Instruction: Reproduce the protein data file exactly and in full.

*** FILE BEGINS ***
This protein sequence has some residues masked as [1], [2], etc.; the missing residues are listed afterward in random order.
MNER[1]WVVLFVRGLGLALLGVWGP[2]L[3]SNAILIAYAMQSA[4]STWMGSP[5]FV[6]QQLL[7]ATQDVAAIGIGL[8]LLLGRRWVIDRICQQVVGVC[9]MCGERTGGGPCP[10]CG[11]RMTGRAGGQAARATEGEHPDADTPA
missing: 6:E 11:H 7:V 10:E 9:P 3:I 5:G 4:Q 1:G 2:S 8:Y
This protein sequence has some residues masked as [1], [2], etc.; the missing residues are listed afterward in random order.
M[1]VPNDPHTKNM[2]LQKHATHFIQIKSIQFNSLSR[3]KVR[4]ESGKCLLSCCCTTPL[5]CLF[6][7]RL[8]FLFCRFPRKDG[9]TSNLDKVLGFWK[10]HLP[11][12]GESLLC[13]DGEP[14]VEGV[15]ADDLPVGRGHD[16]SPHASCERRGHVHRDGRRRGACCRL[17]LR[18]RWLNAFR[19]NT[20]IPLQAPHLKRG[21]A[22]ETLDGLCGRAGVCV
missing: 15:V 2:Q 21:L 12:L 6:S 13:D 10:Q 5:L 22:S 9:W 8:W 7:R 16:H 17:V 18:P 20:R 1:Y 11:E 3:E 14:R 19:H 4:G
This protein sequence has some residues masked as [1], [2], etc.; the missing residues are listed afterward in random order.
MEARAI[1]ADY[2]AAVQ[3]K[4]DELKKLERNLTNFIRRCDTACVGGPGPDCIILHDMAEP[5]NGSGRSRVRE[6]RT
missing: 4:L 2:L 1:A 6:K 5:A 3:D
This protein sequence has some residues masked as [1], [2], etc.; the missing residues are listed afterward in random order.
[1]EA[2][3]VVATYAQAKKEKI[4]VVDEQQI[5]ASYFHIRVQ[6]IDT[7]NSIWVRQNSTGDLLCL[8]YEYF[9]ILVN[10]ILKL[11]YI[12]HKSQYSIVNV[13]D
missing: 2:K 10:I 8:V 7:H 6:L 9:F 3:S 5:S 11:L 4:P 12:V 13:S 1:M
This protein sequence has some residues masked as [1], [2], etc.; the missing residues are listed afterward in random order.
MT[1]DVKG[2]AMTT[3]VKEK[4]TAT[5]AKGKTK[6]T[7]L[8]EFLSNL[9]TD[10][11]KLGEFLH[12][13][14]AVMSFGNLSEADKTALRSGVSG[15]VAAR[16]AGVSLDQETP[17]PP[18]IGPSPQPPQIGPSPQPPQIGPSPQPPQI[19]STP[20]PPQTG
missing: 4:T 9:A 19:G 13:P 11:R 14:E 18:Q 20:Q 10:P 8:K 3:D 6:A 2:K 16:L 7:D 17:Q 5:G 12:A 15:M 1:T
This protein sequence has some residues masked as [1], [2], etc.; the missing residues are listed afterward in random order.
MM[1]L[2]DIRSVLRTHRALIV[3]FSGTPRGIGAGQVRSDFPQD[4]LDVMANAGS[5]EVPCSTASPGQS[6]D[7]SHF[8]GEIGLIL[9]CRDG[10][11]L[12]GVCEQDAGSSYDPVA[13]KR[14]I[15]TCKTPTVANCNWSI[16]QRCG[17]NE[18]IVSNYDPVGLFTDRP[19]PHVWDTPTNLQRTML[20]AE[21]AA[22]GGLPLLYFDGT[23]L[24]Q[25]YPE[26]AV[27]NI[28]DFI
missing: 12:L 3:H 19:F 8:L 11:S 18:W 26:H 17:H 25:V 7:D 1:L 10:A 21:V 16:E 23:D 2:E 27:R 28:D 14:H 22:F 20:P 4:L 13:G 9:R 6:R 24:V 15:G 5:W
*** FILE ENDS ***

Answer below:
This protein sequence has some residues masked as [1], [2], etc.; the missing residues are listed afterward in random order.
MNER[1]WVVLFVRGLGLALLGVWGP[2]L[3]SNAILIAYAMQSA[4]STWMGSP[5]FV[6]QQLL[7]ATQDVAAIGIGL[8]LLLGRRWVIDRICQQVVGVC[9]MCGERTGGGPCP[10]CG[11]RMTGRAGGQAARATEGEHPDADTPA
missing: 6:E 11:H 7:V 10:E 9:P 3:I 5:G 4:Q 1:G 2:S 8:Y
This protein sequence has some residues masked as [1], [2], etc.; the missing residues are listed afterward in random order.
M[1]VPNDPHTKNM[2]LQKHATHFIQIKSIQFNSLSR[3]KVR[4]ESGKCLLSCCCTTPL[5]CLF[6][7]RL[8]FLFCRFPRKDG[9]TSNLDKVLGFWK[10]HLP[11][12]GESLLC[13]DGEP[14]VEGV[15]ADDLPVGRGHD[16]SPHASCERRGHVHRDGRRRGACCRL[17]LR[18]RWLNAFR[19]NT[20]IPLQAPHLKRG[21]A[22]ETLDGLCGRAGVCV
missing: 15:V 2:Q 21:L 12:L 6:S 13:D 10:Q 5:L 22:S 9:W 8:W 7:R 16:H 17:V 18:P 20:R 1:Y 11:E 3:E 14:R 19:H 4:G
This protein sequence has some residues masked as [1], [2], etc.; the missing residues are listed afterward in random order.
MEARAI[1]ADY[2]AAVQ[3]K[4]DELKKLERNLTNFIRRCDTACVGGPGPDCIILHDMAEP[5]NGSGRSRVRE[6]RT
missing: 4:L 2:L 1:A 6:K 5:A 3:D
This protein sequence has some residues masked as [1], [2], etc.; the missing residues are listed afterward in random order.
[1]EA[2][3]VVATYAQAKKEKI[4]VVDEQQI[5]ASYFHIRVQ[6]IDT[7]NSIWVRQNSTGDLLCL[8]YEYF[9]ILVN[10]ILKL[11]YI[12]HKSQYSIVNV[13]D
missing: 2:K 10:I 8:V 7:H 6:L 9:F 3:S 5:S 11:L 4:P 12:V 13:S 1:M
This protein sequence has some residues masked as [1], [2], etc.; the missing residues are listed afterward in random order.
MT[1]DVKG[2]AMTT[3]VKEK[4]TAT[5]AKGKTK[6]T[7]L[8]EFLSNL[9]TD[10][11]KLGEFLH[12][13][14]AVMSFGNLSEADKTALRSGVSG[15]VAAR[16]AGVSLDQETP[17]PP[18]IGPSPQPPQIGPSPQPPQIGPSPQPPQI[19]STP[20]PPQTG
missing: 4:T 9:A 19:G 13:P 11:R 14:E 18:Q 20:Q 10:P 8:K 3:D 6:A 2:K 16:L 7:D 17:Q 5:G 12:A 15:M 1:T
This protein sequence has some residues masked as [1], [2], etc.; the missing residues are listed afterward in random order.
MM[1]L[2]DIRSVLRTHRALIV[3]FSGTPRGIGAGQVRSDFPQD[4]LDVMANAGS[5]EVPCSTASPGQS[6]D[7]SHF[8]GEIGLIL[9]CRDG[10][11]L[12]GVCEQDAGSSYDPVA[13]KR[14]I[15]TCKTPTVANCNWSI[16]QRCG[17]NE[18]IVSNYDPVGLFTDRP[19]PHVWDTPTNLQRTML[20]AE[21]AA[22]GGLPLLYFDGT[23]L[24]Q[25]YPE[26]AV[27]NI[28]DFI
missing: 12:L 3:H 19:F 8:L 11:S 18:W 26:H 17:H 25:V 7:D 1:L 10:A 21:V 16:E 23:D 2:E 27:R 28:D 14:H 22:F 20:P 4:L 13:G 9:R 6:R 24:V 15:G 5:W